Though they may seem like remarkably similar processes, there exists a host of differences between securing a home and securing an apartment or condo unit. For one thing, when securing a home, you, the homeowner, are directly responsible for making sure that all of your bases are covered. In an apartment, the lines of responsibility are often less clearly defined. Securing an apartment with home alarm products doesn’t have to be a daunting task, though. Make sure you consider the following in order to keep your unit as safe as possible for the duration of your lease.

Levels

One of the most important factors to consider when making apartment security decisions is which floor your unit occupies. It may seem obvious, but you don’t want to overlook this. If you’re on the first floor of a multi-story apartment building, then your unit is naturally going to be more susceptible to invasion or burglary from the street. If this is the case, then you’re going to want to ensure that all potential points of entry are closely monitored. Try using our Door and Window Sensors; these devices will signal your control panel when any of the magnetic fields extending from them are broken by a door or window opening. Also, they’re completely wireless, so you won’t have to deal with unsightly cords being strung throughout your apartment.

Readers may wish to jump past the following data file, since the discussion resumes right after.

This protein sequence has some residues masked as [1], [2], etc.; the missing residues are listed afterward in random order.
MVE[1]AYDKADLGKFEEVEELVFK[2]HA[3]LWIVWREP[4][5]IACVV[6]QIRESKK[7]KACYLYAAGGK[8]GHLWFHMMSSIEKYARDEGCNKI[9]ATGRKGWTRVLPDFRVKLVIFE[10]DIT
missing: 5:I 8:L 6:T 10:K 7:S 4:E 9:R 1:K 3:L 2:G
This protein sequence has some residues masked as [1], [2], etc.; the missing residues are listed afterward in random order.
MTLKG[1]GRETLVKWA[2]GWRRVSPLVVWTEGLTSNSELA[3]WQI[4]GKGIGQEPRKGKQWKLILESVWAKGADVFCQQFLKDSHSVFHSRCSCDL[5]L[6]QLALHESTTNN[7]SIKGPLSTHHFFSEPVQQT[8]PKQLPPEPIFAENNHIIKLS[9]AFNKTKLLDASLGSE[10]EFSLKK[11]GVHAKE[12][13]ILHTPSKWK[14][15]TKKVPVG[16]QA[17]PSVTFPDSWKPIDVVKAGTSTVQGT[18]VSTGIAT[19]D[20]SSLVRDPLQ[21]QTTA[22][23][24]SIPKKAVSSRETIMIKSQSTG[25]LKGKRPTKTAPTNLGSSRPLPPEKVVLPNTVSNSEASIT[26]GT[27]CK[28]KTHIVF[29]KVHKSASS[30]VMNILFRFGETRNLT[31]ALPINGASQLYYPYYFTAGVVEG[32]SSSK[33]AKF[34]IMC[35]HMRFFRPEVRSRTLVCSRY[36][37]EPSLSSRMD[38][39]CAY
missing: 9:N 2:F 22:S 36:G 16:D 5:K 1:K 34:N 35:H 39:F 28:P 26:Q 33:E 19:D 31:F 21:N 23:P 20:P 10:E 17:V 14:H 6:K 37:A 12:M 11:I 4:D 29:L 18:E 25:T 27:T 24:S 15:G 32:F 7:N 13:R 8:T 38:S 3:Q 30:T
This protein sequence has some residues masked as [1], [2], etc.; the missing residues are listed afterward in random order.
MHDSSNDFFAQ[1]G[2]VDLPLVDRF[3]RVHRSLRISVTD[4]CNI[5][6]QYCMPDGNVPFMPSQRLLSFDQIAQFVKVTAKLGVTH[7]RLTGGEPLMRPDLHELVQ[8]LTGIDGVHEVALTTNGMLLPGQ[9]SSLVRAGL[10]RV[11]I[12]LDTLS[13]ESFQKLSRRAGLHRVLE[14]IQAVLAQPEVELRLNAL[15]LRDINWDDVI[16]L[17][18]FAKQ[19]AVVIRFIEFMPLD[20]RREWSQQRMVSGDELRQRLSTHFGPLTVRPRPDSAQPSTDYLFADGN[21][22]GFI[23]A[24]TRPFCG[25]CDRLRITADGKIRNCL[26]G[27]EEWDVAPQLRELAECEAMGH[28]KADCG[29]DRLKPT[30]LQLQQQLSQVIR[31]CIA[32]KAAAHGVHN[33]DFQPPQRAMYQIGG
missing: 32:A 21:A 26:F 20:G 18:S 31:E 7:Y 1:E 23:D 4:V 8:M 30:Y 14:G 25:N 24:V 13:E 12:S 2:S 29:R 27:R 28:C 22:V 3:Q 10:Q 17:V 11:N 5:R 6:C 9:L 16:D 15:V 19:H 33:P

Doors

Regardless of what floor your apartment is located on, your building most likely has at least two external facing doors that people cross through to gain entrance to the main halls. There are a few things to consider here, not the least of which is the locking mechanisms included on these external doors. If the locks on these doors are cut to match the same pattern as the key to your individual unit, then you’ll want to ensure that you add a new lock  to prevent previous tenants from getting in. Our Z-Wave Door Lock provides three possible ways to unlock your door: a traditional key, a code or through an application on your mobile device. Make sure you discuss this with your landlord prior to installing the lock.

Communal Security

It’s worth looking into the dynamics of communal security in your apartment building prior to moving in. Not only can it become a selling point for either landlord or tenant (depending on the adequacy of the system, if any), but it can give you a strong impression of whether or not you’d like to live there. If there isn’t already a security in system in place, then consider discussing one with the landlord or property manager and the other tenants in the complex. Illustrate to the other members of your community that you all share several entrances and exits to the building, and that one of the best ways to protect the common spaces would be to invest in a home security system for the building. Be sure to check out our full line of products and monitoring services for the best possible coverage.